The multistep process of hemostasis begins when a blood vessel is damaged and connective tissue in the vessel wall is exposed to blood.
- Vascular spasms occur. The immediate response to blood vessel injury is vasoconstriction, which causes that blood vessel to go into spasms; the spasms narrow the blood vessel, decreasing blood loss until clotting can occur.
- Platelet plug forms. Injury to the lining of vessels exposes collage fibers; platelets adhere to the damaged site and platelet plug forms.
- Coagulation events occur. At the same time, the injured tissues are releasing tissue factor (TF), a substance that plays an important role in clotting; PF3, a phospholipid that coats the surfaces of the platelets, interacts with TF, vitamin K, and other blood clotting factors; this prothrombin activator converts prothrombin, present in the plasma, to thrombin, an enzyme; thrombin then joins soluble fibrinogen proteins into long, hairlike molecules of insoluble fibrin, which forms the meshwork that traps RBCs and forms the basis of the clot; within the hour, the clot begins to retract, squeezing serum from the mass and pulling the ruptured edges of the blood vessel closer together.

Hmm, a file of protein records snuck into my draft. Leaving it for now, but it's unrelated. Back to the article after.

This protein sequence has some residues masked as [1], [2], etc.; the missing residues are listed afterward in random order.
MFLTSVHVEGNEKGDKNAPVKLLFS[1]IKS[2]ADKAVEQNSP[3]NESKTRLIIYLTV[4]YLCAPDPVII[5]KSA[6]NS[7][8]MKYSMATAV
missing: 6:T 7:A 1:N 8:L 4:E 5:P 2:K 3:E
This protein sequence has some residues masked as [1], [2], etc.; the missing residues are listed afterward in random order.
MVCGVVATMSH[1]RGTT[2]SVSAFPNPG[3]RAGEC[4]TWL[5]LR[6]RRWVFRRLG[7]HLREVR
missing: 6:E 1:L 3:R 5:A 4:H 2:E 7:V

Blood Groups and Transfusions
As we have seen, blood is vital for transporting substances through the body; when blood is lost, the blood vessels constrict and the bone marrow steps up blood cell formation in an attempt to keep the circulation going.
Human Blood Groups
Although whole blood transfusions can save lives, people have different blood groups, and transfusing incompatible or mismatched blood can be fatal.
- Antigen. An antigen is a substance that the body recognizes as foreign; it stimulates the immune system to release antibodies or use other means to mount a defense against it.